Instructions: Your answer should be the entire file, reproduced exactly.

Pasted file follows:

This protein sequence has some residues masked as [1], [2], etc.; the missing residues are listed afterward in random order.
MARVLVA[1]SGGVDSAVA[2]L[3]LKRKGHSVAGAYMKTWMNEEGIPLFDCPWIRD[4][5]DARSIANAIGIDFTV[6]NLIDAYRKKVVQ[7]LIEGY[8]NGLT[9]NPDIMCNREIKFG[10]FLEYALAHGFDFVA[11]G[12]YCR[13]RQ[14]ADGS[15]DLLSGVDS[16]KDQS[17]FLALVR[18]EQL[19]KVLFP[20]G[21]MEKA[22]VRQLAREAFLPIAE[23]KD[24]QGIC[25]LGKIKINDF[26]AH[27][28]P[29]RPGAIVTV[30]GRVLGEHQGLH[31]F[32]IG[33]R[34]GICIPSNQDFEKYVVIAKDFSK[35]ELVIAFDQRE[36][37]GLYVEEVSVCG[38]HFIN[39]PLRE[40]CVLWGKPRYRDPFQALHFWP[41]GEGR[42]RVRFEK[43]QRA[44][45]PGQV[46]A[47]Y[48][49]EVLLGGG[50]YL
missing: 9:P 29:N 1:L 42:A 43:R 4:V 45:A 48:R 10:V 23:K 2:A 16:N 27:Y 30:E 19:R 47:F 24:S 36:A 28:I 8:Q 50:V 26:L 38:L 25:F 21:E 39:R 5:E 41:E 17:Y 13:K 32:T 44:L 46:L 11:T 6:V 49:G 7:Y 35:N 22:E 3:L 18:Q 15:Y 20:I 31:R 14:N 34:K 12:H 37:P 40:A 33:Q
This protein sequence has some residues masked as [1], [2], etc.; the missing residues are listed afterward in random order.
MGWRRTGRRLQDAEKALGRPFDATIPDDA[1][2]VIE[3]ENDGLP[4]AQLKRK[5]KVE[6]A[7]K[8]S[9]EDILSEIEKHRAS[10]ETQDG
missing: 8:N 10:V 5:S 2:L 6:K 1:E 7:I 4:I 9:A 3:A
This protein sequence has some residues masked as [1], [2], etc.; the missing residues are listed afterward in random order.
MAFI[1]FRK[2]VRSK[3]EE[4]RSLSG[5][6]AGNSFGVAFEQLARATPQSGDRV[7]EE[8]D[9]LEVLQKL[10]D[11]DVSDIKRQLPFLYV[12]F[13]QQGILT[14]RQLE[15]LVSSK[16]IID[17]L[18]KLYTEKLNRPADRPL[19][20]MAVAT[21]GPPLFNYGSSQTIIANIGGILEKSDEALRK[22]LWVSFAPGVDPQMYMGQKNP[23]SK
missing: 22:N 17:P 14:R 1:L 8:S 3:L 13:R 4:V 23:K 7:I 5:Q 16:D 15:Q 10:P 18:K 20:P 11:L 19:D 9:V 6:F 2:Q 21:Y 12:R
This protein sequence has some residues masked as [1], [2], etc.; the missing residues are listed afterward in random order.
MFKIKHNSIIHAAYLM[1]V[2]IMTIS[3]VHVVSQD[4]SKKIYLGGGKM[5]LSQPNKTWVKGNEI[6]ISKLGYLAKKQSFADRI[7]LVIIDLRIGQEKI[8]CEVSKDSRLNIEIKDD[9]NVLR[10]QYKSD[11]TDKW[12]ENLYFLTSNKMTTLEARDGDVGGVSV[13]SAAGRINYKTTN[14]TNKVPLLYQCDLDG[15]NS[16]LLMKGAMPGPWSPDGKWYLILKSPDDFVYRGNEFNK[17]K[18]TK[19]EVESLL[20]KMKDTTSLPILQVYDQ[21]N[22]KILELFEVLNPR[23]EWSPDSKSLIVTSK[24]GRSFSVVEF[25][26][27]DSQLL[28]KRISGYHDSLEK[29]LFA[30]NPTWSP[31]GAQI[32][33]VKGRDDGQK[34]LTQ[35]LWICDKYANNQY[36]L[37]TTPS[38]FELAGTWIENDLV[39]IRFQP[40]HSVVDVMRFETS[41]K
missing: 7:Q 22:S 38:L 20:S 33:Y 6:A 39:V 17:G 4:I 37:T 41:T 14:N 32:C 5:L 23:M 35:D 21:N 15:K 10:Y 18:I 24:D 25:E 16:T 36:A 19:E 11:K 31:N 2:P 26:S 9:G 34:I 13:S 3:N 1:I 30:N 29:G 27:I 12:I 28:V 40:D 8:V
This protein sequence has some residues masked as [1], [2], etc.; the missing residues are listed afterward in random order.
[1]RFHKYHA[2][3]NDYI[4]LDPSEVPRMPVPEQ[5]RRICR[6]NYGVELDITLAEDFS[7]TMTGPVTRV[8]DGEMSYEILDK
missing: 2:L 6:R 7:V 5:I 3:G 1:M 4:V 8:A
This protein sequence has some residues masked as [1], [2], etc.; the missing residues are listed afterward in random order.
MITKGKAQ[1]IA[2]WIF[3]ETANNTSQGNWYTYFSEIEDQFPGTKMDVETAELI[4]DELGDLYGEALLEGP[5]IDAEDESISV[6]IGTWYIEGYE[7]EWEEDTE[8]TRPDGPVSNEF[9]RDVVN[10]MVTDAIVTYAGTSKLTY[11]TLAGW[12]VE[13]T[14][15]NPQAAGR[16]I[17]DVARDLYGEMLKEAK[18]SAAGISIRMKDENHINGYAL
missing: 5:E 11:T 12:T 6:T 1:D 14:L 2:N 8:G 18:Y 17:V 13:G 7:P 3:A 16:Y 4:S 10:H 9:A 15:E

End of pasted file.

This protein sequence has some residues masked as [1], [2], etc.; the missing residues are listed afterward in random order.
MARVLVA[1]SGGVDSAVA[2]L[3]LKRKGHSVAGAYMKTWMNEEGIPLFDCPWIRD[4][5]DARSIANAIGIDFTV[6]NLIDAYRKKVVQ[7]LIEGY[8]NGLT[9]NPDIMCNREIKFG[10]FLEYALAHGFDFVA[11]G[12]YCR[13]RQ[14]ADGS[15]DLLSGVDS[16]KDQS[17]FLALVR[18]EQL[19]KVLFP[20]G[21]MEKA[22]VRQLAREAFLPIAE[23]KD[24]QGIC[25]LGKIKINDF[26]AH[27][28]P[29]RPGAIVTV[30]GRVLGEHQGLH[31]F[32]IG[33]R[34]GICIPSNQDFEKYVVIAKDFSK[35]ELVIAFDQRE[36][37]GLYVEEVSVCG[38]HFIN[39]PLRE[40]CVLWGKPRYRDPFQALHFWP[41]GEGR[42]RVRFEK[43]QRA[44][45]PGQV[46]A[47]Y[48][49]EVLLGGG[50]YL
missing: 9:P 29:N 1:L 42:A 43:R 4:V 45:A 48:R 10:V 23:K 2:A 16:N 27:Y 30:E 19:R 47:F 24:S 36:A 28:I 8:Q 50:V 26:L 38:L 25:F 21:E 39:R 5:E 41:E 17:Y 13:K 32:T 44:L 46:L 11:T 6:V 49:G 7:Y 35:N 22:E 3:L 18:Q 15:Y 20:I 31:R 14:N 34:K 12:H 37:P 40:A 33:Q
This protein sequence has some residues masked as [1], [2], etc.; the missing residues are listed afterward in random order.
MGWRRTGRRLQDAEKALGRPFDATIPDDA[1][2]VIE[3]ENDGLP[4]AQLKRK[5]KVE[6]A[7]K[8]S[9]EDILSEIEKHRAS[10]ETQDG
missing: 8:N 10:V 5:S 2:L 6:K 1:E 7:I 4:I 9:A 3:A
This protein sequence has some residues masked as [1], [2], etc.; the missing residues are listed afterward in random order.
MAFI[1]FRK[2]VRSK[3]EE[4]RSLSG[5][6]AGNSFGVAFEQLARATPQSGDRV[7]EE[8]D[9]LEVLQKL[10]D[11]DVSDIKRQLPFLYV[12]F[13]QQGILT[14]RQLE[15]LVSSK[16]IID[17]L[18]KLYTEKLNRPADRPL[19][20]MAVAT[21]GPPLFNYGSSQTIIANIGGILEKSDEALRK[22]LWVSFAPGVDPQMYMGQKNP[23]SK
missing: 22:N 17:P 14:R 1:L 8:S 3:L 13:R 4:V 23:K 7:I 5:Q 16:D 15:Q 10:P 18:K 20:P 11:L 19:D 9:V 6:F 2:Q 21:Y 12:R
This protein sequence has some residues masked as [1], [2], etc.; the missing residues are listed afterward in random order.
MFKIKHNSIIHAAYLM[1]V[2]IMTIS[3]VHVVSQD[4]SKKIYLGGGKM[5]LSQPNKTWVKGNEI[6]ISKLGYLAKKQSFADRI[7]LVIIDLRIGQEKI[8]CEVSKDSRLNIEIKDD[9]NVLR[10]QYKSD[11]TDKW[12]ENLYFLTSNKMTTLEARDGDVGGVSV[13]SAAGRINYKTTN[14]TNKVPLLYQCDLDG[15]NS[16]LLMKGAMPGPWSPDGKWYLILKSPDDFVYRGNEFNK[17]K[18]TK[19]EVESLL[20]KMKDTTSLPILQVYDQ[21]N[22]KILELFEVLNPR[23]EWSPDSKSLIVTSK[24]GRSFSVVEF[25][26][27]DSQLL[28]KRISGYHDSLEK[29]LFA[30]NPTWSP[31]GAQI[32][33]VKGRDDGQK[34]LTQ[35]LWICDKYANNQY[36]L[37]TTPS[38]FELAGTWIENDLV[39]IRFQP[40]HSVVDVMRFETS[41]K
missing: 7:Q 22:S 38:L 20:S 33:Y 6:A 39:V 17:G 4:I 37:T 41:T 14:N 32:C 5:L 23:M 35:D 21:N 15:K 10:Y 18:I 24:D 25:E 16:T 36:A 19:E 11:K 31:N 2:P 26:S 9:G 34:I 13:S 3:N 1:I 30:N 29:G 27:I 12:I 28:V 40:D 8:V
This protein sequence has some residues masked as [1], [2], etc.; the missing residues are listed afterward in random order.
[1]RFHKYHA[2][3]NDYI[4]LDPSEVPRMPVPEQ[5]RRICR[6]NYGVELDITLAEDFS[7]TMTGPVTRV[8]DGEMSYEILDK
missing: 2:L 6:R 7:V 5:I 3:G 1:M 4:V 8:A
This protein sequence has some residues masked as [1], [2], etc.; the missing residues are listed afterward in random order.
MITKGKAQ[1]IA[2]WIF[3]ETANNTSQGNWYTYFSEIEDQFPGTKMDVETAELI[4]DELGDLYGEALLEGP[5]IDAEDESISV[6]IGTWYIEGYE[7]EWEEDTE[8]TRPDGPVSNEF[9]RDVVN[10]MVTDAIVTYAGTSKLTY[11]TLAGW[12]VE[13]T[14][15]NPQAAGR[16]I[17]DVARDLYGEMLKEAK[18]SAAGISIRMKDENHINGYAL
missing: 5:E 11:T 12:T 6:T 1:D 14:L 2:N 8:G 18:Y 17:V 13:G 7:P 3:A 16:Y 4:S 10:H 9:A 15:E